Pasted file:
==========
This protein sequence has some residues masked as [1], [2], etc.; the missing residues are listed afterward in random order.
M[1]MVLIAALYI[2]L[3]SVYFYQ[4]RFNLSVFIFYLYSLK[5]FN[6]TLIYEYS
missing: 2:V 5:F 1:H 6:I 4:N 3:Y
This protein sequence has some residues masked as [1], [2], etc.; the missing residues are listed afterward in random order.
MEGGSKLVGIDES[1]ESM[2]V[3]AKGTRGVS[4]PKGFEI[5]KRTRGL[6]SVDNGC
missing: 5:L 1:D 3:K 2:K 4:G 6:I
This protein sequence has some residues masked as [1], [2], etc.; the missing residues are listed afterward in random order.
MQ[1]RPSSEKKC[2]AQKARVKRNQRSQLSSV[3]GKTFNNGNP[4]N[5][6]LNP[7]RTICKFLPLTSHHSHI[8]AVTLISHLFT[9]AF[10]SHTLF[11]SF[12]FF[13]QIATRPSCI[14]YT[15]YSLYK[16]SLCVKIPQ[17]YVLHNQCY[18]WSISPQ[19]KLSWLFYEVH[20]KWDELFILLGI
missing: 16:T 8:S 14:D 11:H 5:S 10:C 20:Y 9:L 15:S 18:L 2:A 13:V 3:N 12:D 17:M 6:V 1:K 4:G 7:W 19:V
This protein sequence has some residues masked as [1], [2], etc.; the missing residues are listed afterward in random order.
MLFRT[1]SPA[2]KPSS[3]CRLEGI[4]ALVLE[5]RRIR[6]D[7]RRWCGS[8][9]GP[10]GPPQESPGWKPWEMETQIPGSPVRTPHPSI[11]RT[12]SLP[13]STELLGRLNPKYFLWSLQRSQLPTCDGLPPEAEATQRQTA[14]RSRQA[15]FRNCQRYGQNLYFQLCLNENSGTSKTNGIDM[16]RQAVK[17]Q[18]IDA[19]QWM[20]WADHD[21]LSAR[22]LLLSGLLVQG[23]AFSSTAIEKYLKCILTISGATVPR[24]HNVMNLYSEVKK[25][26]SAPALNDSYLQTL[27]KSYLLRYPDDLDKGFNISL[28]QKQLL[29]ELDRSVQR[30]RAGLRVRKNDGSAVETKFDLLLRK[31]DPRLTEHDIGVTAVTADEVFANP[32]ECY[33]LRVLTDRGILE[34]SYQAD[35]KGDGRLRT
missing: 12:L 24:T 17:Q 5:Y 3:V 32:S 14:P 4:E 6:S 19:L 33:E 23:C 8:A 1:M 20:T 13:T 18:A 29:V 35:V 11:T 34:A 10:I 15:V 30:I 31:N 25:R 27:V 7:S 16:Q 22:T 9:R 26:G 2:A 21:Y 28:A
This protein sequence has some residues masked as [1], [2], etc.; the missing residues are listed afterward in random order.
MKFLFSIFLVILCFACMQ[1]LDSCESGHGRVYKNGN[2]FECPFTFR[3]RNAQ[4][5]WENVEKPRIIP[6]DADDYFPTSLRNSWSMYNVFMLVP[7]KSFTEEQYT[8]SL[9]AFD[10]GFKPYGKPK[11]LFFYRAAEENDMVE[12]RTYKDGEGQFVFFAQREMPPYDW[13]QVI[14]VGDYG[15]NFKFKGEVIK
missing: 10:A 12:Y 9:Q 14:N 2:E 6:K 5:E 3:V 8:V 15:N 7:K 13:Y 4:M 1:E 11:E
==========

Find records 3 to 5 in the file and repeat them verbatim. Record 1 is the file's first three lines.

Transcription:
This protein sequence has some residues masked as [1], [2], etc.; the missing residues are listed afterward in random order.
MQ[1]RPSSEKKC[2]AQKARVKRNQRSQLSSV[3]GKTFNNGNP[4]N[5][6]LNP[7]RTICKFLPLTSHHSHI[8]AVTLISHLFT[9]AF[10]SHTLF[11]SF[12]FF[13]QIATRPSCI[14]YT[15]YSLYK[16]SLCVKIPQ[17]YVLHNQCY[18]WSISPQ[19]KLSWLFYEVH[20]KWDELFILLGI
missing: 16:T 8:S 14:D 11:H 5:S 10:C 20:Y 9:L 15:S 18:L 2:A 13:V 3:N 12:D 17:M 6:V 1:K 4:G 7:W 19:V
This protein sequence has some residues masked as [1], [2], etc.; the missing residues are listed afterward in random order.
MLFRT[1]SPA[2]KPSS[3]CRLEGI[4]ALVLE[5]RRIR[6]D[7]RRWCGS[8][9]GP[10]GPPQESPGWKPWEMETQIPGSPVRTPHPSI[11]RT[12]SLP[13]STELLGRLNPKYFLWSLQRSQLPTCDGLPPEAEATQRQTA[14]RSRQA[15]FRNCQRYGQNLYFQLCLNENSGTSKTNGIDM[16]RQAVK[17]Q[18]IDA[19]QWM[20]WADHD[21]LSAR[22]LLLSGLLVQG[23]AFSSTAIEKYLKCILTISGATVPR[24]HNVMNLYSEVKK[25][26]SAPALNDSYLQTL[27]KSYLLRYPDDLDKGFNISL[28]QKQLL[29]ELDRSVQR[30]RAGLRVRKNDGSAVETKFDLLLRK[31]DPRLTEHDIGVTAVTADEVFANP[32]ECY[33]LRVLTDRGILE[34]SYQAD[35]KGDGRLRT
missing: 12:L 24:T 17:Q 5:Y 3:V 32:S 14:P 4:E 6:S 19:L 33:E 23:C 8:A 1:M 20:T 13:T 18:A 29:V 35:V 11:T 34:A 10:I 15:V 30:I 31:N 25:R 27:V 7:S 16:Q 22:T 9:R 26:G 2:A 21:Y 28:A
This protein sequence has some residues masked as [1], [2], etc.; the missing residues are listed afterward in random order.
MKFLFSIFLVILCFACMQ[1]LDSCESGHGRVYKNGN[2]FECPFTFR[3]RNAQ[4][5]WENVEKPRIIP[6]DADDYFPTSLRNSWSMYNVFMLVP[7]KSFTEEQYT[8]SL[9]AFD[10]GFKPYGKPK[11]LFFYRAAEENDMVE[12]RTYKDGEGQFVFFAQREMPPYDW[13]QVI[14]VGDYG[15]NFKFKGEVIK
missing: 10:A 12:Y 9:Q 14:N 2:E 6:K 5:E 3:V 8:V 15:N 7:K 13:Y 4:M 1:E 11:E